duro should be used. Luckily, in our application where low friction was
important, the available bushes were duro 90.
In a poly bush, the bush material is
literally only one half of the story. The other half is the crush tube. As its
name suggests, the crush tube absorbs the forces developed when the through bolt
is tightened and of course, all the forces developed by the car on its
suspension are also channelled through the crush tubes. Most are made from
seamless drawn tubing with the bush ID very accurately sized to the crush tube
to give a good fit without being sticky.
The machining-down of crush tubes in
a custom application should be undertaken with caution: not only will a wall
thickness reduction decrease strength but the surface finish is very important
if low friction is to be maintained and the bush is not to be chewed-out over
time. One alternative approach – suggested by Greg Wright – is to find a shock
absorber shaft that is a good fit for the inner diameter of the poly bush. Using
a lathe, the shaft can then be shortened and drilled-out to take the through
bolt. The huge advantage of this approach is that the shock absorber shaft is
already hard chrome plated (for wear resistance) and is strong with a very
smooth surface finish.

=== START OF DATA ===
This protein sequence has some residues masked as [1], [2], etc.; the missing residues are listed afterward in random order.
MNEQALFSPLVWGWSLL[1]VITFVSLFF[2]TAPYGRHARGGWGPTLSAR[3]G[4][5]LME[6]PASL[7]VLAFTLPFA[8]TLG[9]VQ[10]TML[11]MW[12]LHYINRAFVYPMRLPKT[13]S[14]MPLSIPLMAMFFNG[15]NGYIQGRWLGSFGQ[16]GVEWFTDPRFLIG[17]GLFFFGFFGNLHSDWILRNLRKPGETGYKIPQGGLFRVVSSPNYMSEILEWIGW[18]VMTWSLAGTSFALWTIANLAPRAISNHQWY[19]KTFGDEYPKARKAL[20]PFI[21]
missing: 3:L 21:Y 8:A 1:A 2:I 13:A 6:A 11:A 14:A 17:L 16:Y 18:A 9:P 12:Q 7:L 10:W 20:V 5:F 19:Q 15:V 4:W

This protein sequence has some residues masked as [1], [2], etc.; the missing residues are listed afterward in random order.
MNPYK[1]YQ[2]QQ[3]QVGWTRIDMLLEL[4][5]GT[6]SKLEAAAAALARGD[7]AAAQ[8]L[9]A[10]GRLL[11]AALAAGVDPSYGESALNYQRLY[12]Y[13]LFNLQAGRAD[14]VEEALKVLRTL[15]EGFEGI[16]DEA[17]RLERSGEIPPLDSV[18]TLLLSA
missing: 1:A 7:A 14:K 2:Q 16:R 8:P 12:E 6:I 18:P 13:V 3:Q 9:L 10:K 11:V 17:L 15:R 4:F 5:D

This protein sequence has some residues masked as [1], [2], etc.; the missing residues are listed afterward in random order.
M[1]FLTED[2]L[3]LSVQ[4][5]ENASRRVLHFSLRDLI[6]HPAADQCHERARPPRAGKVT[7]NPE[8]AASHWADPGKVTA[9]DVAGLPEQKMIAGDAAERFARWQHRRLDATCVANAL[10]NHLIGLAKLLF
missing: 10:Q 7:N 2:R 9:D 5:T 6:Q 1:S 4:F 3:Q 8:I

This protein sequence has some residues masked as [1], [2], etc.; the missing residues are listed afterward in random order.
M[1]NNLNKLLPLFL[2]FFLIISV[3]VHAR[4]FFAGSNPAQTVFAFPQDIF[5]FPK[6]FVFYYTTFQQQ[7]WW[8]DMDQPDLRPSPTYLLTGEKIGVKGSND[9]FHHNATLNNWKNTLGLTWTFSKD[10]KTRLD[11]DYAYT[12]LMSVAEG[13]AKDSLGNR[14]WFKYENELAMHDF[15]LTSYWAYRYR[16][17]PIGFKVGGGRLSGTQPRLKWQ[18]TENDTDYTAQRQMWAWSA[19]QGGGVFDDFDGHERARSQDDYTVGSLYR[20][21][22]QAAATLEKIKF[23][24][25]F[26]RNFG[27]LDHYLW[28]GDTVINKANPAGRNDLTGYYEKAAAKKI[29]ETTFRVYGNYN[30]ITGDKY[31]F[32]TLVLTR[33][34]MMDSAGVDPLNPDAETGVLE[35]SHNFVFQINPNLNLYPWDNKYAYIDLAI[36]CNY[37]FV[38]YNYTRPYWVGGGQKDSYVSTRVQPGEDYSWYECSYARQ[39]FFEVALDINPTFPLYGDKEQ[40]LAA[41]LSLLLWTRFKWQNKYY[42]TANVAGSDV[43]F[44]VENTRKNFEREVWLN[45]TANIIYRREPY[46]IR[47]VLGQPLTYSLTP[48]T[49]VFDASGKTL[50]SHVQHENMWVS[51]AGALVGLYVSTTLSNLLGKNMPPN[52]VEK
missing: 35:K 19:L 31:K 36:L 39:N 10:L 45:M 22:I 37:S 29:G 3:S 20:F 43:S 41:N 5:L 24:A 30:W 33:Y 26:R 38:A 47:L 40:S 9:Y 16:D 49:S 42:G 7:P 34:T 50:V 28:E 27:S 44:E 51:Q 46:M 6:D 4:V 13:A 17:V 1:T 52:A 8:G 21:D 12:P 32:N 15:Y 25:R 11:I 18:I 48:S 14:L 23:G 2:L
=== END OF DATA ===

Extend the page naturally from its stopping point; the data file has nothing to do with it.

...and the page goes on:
If nothing is available off the
shelf, polyurethane can be bought from manufacturers in bar form and then
machined in a lathe. However, machining urethane is an acquired skill: a very
sharp tool, high lathe speed and quick and accurate work are needed.
Incidentally, when machining either inner or outer diameters, the bush should be
pushed onto a spigot and the spigot held in the chuck of the lathe. (When doing
inner diameters, two differently sized spigots will need to be used and the bush
turned around at the halfway point.)
In our application, the inner
shoulder of the flange was machined squarer...
...so that the flange sat flush
against the end of the tube...
...rather than sitting a little
Lubrication of a poly bush is very important: not
only to aid durability but also to avoid squeaks from the bushes. Use the
special grease provided by the manufacturer of the bush – this grease is
purpose-designed for the application and won’t generally run out or attack the
urethane. To avoid squeaks, make sure the flanges of the bush are also well
lubricated where they bear on the bracket. In some cases where squeaking is
impossible to stop, any paint that the bush contacts should be removed.
Whether it’s buried in the obscure catalog listing
of a suspension bush manufacturer or has to be custom-machined from polyurethane
bar, there shouldn’t be a bush that can’t be produced for any suspension
Contact: Greg Wright, http://www.superpro.com.au/superpro.html
bushes used in our custom application were purchased at normal retail price.